An ordinance to free up land currently in agricultural or timber production for commercial use has narrowly passed a divided Hanover Board of Supervisors.
Proponents of the change say it will give the county a sharper competitive edge when it comes to attracting new businesses, while opponents claim it is tantamount to giving a certain sect of landowners their own competitive advantage.
“There is a chance that two properties could have the same zoning – the exact same zoning – and be paying different taxes…and I have an issue with that,” said Vice-chairman Sean Davis, Henry District supervisor.
Davis, Elton Wade, Cold Harbor District supervisor, and Aubrey “Bucky” Stanley, Beaverdam District supervisor, united in opposition to the ordinance change Nov. 26. They also supported a motion from Stanley to table the issue, which failed prior to its adoption.
The ordinance, enabled by action from the Virginia General Assembly, allows landowners enrolled in the county’s land use program to rezone their property to certain uses without being removed from the program, which taxes agricultural, forest and horticultural land at a reduced rate. Under the previous model, landowners would have to leave the program once their land was sold or changed uses, and would have to repay deferred tax value to the county.
Now, Hanover property owners in land use can change their property to accommodate manufacturing, transportation and warehousing, professional scientific and technical services, hotels, motels and professional offices without being penalized.
The ordinance is intended to apply only to undeveloped land. Once a building permit is pulled or the land is actually disturbed, the properties would graduate from the land use program.
While the county had targeted the 520 properties enrolled in land use that are also located in the county’s suburban service area, only 240 of those properties are also located in areas designated by the Comprehensive Plan for commercial use. Overall, there are approximately 3,600 parcels enrolled in the land use program countywide.
“We’ve had a great run with our land use program; it’s been very successful. For decades, it’s done a wonderful job at preserving the rural heritage of our beloved county and promoting rural conservation – that’s going to continue,” said Ed Gaskins, director of economic development.
While much of the land currently in land use will remain in tact, Gaskins said the ordinance change will help Hanover better meet demand for commercial property in the areas of the county has designated for that use.
“We talk often about increasing available commercial property in Hanover County and we don’t do that just because it sounds good, we do that because we’ve identified a competitive deficiency when we compete for property against other localities, both regionally and elsewhere,” he said.
The county currently has approximately 321 acres of development-ready property situated over 18 sites. The county’s goal in the current fiscal year is to increase that total – approximately 9 percent of the available product, regionally – by at least 100 acres.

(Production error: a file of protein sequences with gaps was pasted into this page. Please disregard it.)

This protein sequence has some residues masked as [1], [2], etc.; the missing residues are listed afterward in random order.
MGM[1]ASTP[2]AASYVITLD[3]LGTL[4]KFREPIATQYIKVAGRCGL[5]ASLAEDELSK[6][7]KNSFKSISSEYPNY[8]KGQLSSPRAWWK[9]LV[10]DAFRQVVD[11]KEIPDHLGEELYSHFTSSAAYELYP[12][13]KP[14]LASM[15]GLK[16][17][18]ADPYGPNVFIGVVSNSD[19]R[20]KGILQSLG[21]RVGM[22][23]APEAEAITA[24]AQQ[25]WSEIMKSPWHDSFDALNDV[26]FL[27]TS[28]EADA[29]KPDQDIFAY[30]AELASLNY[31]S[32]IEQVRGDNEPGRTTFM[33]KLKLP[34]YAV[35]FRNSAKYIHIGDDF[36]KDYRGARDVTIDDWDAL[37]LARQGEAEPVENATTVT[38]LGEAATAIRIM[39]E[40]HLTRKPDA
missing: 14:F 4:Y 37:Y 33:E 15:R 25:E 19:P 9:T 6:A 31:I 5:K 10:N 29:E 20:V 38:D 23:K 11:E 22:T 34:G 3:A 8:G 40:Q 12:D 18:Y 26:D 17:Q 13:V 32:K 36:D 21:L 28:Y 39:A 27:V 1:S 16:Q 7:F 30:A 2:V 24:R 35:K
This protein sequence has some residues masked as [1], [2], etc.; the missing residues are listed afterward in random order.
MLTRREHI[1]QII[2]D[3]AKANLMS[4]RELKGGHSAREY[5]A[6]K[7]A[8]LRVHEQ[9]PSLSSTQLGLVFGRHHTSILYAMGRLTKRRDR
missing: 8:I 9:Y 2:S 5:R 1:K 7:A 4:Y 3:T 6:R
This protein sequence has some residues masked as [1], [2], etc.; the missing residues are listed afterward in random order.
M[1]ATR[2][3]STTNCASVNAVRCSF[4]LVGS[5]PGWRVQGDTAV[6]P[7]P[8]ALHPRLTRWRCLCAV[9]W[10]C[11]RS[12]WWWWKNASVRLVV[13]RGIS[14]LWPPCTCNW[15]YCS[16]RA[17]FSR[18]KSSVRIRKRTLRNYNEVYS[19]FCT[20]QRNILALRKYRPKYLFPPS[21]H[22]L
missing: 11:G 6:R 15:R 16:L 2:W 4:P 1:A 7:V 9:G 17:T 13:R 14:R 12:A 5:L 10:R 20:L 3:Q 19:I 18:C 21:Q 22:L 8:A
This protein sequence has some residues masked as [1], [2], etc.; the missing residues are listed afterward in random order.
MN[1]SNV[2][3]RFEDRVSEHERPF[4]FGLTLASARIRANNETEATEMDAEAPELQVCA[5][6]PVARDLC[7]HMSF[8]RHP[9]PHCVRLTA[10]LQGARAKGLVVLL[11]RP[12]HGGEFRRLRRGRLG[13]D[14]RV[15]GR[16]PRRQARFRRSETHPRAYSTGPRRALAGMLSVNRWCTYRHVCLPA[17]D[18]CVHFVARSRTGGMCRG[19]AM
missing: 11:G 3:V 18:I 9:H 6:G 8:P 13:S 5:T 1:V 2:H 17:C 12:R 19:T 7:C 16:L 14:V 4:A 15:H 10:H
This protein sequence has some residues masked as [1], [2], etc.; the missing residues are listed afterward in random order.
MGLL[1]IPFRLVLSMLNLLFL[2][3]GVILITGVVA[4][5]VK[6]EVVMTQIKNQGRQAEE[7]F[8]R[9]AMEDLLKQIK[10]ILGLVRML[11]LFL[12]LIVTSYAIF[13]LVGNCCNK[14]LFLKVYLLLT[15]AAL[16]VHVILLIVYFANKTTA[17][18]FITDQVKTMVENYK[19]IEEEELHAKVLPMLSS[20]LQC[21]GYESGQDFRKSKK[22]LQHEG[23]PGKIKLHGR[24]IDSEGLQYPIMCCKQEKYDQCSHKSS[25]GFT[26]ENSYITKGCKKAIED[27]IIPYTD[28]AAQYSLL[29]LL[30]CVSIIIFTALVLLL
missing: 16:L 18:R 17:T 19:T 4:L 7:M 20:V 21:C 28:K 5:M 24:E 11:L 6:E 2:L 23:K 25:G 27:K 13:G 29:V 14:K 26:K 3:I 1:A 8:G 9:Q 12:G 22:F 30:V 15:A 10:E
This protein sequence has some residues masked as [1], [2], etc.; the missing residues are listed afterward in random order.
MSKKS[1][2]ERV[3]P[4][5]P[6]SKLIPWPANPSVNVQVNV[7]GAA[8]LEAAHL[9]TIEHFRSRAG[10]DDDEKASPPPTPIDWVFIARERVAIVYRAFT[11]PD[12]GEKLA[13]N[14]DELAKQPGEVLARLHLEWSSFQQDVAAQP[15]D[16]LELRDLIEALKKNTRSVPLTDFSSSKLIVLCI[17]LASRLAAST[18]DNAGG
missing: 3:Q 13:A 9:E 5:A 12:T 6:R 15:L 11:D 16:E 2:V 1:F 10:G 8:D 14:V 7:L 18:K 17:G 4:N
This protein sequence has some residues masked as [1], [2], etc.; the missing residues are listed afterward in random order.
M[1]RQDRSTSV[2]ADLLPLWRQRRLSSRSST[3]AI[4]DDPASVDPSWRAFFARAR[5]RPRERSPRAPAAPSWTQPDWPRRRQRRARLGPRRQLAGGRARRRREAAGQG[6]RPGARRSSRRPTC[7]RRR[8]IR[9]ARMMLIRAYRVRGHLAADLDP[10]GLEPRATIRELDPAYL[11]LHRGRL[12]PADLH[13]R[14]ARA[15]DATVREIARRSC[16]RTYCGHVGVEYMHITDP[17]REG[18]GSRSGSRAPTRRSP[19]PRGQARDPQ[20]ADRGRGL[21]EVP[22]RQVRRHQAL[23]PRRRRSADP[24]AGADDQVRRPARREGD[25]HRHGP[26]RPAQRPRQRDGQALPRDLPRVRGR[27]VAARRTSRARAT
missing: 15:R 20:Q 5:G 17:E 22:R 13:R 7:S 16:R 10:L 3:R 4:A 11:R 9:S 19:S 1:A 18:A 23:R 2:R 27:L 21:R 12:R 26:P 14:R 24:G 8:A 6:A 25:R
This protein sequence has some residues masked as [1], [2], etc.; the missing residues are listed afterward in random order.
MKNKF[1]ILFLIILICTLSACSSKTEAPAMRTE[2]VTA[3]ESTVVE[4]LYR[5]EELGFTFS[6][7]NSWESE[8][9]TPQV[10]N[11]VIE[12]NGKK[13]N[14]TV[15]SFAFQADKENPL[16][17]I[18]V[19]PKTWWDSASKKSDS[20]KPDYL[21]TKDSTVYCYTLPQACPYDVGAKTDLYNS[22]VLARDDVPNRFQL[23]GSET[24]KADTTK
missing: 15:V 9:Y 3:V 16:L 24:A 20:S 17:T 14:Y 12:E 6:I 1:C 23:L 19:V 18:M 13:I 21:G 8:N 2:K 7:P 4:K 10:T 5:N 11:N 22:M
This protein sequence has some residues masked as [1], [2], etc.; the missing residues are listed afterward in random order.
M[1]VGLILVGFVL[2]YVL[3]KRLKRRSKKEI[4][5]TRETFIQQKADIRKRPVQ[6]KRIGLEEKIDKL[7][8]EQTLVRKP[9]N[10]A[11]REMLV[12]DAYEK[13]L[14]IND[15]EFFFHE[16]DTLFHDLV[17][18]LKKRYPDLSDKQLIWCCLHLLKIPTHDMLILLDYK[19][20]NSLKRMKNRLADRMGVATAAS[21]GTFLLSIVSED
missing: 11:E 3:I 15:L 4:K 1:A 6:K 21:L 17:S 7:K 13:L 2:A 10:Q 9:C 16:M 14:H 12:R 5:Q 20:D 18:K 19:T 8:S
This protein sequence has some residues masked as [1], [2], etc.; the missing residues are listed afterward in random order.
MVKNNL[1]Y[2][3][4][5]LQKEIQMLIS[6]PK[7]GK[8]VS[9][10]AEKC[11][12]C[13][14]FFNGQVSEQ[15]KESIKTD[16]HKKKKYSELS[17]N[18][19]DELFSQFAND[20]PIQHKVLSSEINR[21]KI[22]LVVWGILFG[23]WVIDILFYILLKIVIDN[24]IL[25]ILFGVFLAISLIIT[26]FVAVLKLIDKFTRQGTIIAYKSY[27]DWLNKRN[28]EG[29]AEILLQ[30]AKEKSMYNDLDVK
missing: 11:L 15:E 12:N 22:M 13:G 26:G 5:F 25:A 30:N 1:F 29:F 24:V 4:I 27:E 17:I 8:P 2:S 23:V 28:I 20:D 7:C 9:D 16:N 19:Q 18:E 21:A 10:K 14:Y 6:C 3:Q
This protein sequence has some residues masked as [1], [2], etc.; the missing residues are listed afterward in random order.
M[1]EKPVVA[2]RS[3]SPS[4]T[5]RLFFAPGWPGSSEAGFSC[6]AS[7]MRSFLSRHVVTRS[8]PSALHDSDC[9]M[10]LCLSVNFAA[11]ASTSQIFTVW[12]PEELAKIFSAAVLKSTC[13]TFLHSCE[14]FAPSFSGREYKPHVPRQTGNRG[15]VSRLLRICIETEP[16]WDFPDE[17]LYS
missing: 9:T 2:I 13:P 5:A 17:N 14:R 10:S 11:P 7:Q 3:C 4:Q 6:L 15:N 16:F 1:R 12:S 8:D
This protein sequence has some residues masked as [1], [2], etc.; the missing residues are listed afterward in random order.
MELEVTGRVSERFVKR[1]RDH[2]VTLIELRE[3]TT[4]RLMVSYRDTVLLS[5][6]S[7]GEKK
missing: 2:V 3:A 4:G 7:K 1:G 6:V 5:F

“As we continue to grow and plan for our future, we need to have developable properties ready for possible development so that we don’t lose out on attractive, possible, positive growth for our county,” said Ed Via, Ashland District supervisor.
However, some supervisors still didn’t agree that altering the land use program was the way to entice industry.
Stanley said he is a proponent of land use, noting that it has met its intended goals of keeping rural Hanover in tact. However, he said an expedited route through the planning process would be a better way to achieve economic development goals.
“I’m not against economic development…and in my tenure here have not voted against a good economic development proposal, but I think this is going a little bit too far,” he said. “We’d probably be the first in the state to do this, and I know sometimes first is good if you’re in a race, but we’re really not in a race.”
Wayne Hazzard, South Anna supervisor, said the ordinance would help involve Hanover County in economic development in a greater degree than it had in the past. He pointed to the case of Amazon, which never looked at Hanover when it was searching for a metro-Richmond location because there wasn’t a site big enough to meet its needs. The online retail giant went on to construct a distribution center in Chesterfield County.
Hazzard also pointed out the opposite scenario. Vitamin Shoppe, which recently opened an Ashland-based distribution center, was up and running within a year because of the availability of a ready-to-build site.
“To me, it’s more of a sales tool to make Hanover County involved in economic development in the region and be more competitive,” Hazzard said.
Still, Stanley had a simple warning for owners of property in land use.
“I know this may be a carrot out there, but sometimes carrots are hard and sometimes they’re soft,” Stanley said. “I would think hard if I was a property owner.”